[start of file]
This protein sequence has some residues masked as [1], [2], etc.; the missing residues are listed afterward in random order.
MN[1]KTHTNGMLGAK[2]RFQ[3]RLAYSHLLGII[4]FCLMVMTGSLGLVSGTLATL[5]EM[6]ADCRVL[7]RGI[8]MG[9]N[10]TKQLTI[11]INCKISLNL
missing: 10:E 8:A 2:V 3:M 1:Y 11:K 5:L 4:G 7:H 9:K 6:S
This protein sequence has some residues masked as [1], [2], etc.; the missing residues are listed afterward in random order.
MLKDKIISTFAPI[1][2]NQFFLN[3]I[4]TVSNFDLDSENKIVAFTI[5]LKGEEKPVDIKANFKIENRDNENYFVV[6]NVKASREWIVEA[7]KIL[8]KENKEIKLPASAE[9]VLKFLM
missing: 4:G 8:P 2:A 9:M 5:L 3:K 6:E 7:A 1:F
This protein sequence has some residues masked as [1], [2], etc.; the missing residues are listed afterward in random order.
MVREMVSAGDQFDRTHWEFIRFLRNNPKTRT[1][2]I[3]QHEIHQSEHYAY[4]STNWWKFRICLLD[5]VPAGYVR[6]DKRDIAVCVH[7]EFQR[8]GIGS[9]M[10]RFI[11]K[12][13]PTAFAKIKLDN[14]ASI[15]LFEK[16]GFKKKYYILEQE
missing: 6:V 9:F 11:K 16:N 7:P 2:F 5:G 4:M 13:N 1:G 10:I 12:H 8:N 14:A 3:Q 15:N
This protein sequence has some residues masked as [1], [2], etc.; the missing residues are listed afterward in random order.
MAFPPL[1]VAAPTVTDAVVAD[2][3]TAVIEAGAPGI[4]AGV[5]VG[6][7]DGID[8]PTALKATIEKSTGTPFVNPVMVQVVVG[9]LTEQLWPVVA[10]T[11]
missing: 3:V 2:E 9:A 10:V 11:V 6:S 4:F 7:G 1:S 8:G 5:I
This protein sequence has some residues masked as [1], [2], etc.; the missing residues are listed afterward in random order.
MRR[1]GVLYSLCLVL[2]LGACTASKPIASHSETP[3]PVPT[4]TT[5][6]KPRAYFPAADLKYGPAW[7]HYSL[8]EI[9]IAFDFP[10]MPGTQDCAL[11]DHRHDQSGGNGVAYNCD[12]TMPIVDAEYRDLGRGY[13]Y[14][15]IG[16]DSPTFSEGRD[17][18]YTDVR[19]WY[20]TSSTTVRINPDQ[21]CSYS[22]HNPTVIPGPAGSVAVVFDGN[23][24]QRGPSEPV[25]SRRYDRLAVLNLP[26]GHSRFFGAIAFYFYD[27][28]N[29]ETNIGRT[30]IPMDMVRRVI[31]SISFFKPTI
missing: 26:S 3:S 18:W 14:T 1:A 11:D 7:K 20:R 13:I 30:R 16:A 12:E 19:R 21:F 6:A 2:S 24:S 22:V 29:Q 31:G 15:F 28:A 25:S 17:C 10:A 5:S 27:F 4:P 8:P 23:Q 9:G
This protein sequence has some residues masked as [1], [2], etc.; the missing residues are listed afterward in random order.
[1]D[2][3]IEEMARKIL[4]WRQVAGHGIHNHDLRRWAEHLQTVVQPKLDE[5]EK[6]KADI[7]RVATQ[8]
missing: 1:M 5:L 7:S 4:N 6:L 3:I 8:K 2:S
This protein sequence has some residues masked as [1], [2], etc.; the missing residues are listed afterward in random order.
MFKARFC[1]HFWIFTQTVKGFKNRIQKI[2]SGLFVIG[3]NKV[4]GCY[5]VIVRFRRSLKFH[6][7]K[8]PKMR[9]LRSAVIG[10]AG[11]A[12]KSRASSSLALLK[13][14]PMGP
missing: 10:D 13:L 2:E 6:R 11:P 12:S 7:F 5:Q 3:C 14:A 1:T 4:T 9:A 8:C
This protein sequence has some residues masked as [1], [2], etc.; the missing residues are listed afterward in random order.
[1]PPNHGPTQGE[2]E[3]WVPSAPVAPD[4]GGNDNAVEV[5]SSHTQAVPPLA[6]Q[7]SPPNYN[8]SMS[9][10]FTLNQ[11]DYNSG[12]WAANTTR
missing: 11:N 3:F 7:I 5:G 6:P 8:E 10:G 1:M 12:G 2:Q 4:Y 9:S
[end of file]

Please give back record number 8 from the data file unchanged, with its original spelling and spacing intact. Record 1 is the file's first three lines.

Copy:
This protein sequence has some residues masked as [1], [2], etc.; the missing residues are listed afterward in random order.
[1]PPNHGPTQGE[2]E[3]WVPSAPVAPD[4]GGNDNAVEV[5]SSHTQAVPPLA[6]Q[7]SPPNYN[8]SMS[9][10]FTLNQ[11]DYNSG[12]WAANTTR
missing: 11:N 3:F 7:I 5:G 6:P 8:E 10:G 1:M 12:G 2:Q 4:Y 9:S